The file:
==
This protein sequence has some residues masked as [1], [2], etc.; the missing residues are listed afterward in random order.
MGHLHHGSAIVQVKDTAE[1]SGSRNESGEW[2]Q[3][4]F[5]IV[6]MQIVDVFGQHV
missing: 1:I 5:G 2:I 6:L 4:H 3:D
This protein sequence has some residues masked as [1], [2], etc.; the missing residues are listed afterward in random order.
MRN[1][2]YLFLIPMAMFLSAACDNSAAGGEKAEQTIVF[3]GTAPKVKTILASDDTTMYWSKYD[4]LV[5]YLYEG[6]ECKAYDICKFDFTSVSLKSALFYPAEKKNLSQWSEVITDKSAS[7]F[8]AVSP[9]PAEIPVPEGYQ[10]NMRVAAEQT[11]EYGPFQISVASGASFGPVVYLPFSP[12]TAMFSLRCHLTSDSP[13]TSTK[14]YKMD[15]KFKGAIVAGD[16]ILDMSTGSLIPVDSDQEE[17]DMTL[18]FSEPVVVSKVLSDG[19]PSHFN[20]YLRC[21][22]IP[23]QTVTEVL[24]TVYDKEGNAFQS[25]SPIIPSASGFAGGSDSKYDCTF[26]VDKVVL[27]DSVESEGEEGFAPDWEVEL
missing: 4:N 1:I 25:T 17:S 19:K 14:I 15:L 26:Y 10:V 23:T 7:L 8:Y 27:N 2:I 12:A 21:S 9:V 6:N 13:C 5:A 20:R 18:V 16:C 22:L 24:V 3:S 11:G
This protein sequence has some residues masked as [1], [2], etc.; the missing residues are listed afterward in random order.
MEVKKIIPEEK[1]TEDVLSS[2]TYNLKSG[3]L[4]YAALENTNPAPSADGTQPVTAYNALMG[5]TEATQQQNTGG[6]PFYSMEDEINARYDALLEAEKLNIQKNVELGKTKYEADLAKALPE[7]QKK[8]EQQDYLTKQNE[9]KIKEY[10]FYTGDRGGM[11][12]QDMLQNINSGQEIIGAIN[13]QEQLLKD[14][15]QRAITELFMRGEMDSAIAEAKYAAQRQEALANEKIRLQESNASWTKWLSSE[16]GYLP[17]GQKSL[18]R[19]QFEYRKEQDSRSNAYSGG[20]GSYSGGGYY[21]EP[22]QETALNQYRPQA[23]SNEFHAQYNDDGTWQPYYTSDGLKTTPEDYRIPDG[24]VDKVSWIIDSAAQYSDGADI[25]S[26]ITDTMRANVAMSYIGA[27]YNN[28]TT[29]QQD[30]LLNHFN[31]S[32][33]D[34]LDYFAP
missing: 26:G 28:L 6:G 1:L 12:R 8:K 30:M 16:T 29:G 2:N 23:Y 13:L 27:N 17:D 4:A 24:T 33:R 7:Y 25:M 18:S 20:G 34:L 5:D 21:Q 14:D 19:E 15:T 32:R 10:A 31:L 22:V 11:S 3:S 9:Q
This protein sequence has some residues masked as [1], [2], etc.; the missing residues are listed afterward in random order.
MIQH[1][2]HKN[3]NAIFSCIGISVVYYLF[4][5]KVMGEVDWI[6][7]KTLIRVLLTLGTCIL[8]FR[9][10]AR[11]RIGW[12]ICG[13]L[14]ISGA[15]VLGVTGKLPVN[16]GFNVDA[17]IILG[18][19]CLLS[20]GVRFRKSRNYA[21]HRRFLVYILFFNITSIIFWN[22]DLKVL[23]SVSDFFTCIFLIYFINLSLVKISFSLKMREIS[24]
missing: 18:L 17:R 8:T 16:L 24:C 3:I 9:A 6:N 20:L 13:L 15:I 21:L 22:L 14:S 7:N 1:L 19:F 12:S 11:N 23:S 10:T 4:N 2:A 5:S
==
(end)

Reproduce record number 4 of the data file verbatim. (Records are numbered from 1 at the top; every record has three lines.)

This protein sequence has some residues masked as [1], [2], etc.; the missing residues are listed afterward in random order.
MIQH[1][2]HKN[3]NAIFSCIGISVVYYLF[4][5]KVMGEVDWI[6][7]KTLIRVLLTLGTCIL[8]FR[9][10]AR[11]RIGW[12]ICG[13]L[14]ISGA[15]VLGVTGKLPVN[16]GFNVDA[17]IILG[18][19]CLLS[20]GVRFRKSRNYA[21]HRRFLVYILFFNITSIIFWN[22]DLKVL[23]SVSDFFTCIFLIYFINLSLVKISFSLKMREIS[24]
missing: 18:L 17:R 8:T 16:L 24:C 3:I 9:A 6:N 20:L 13:L 15:I 21:L 22:L 14:S 7:N 1:L 19:F 12:S 11:N 23:S 10:T 4:N 2:A 5:S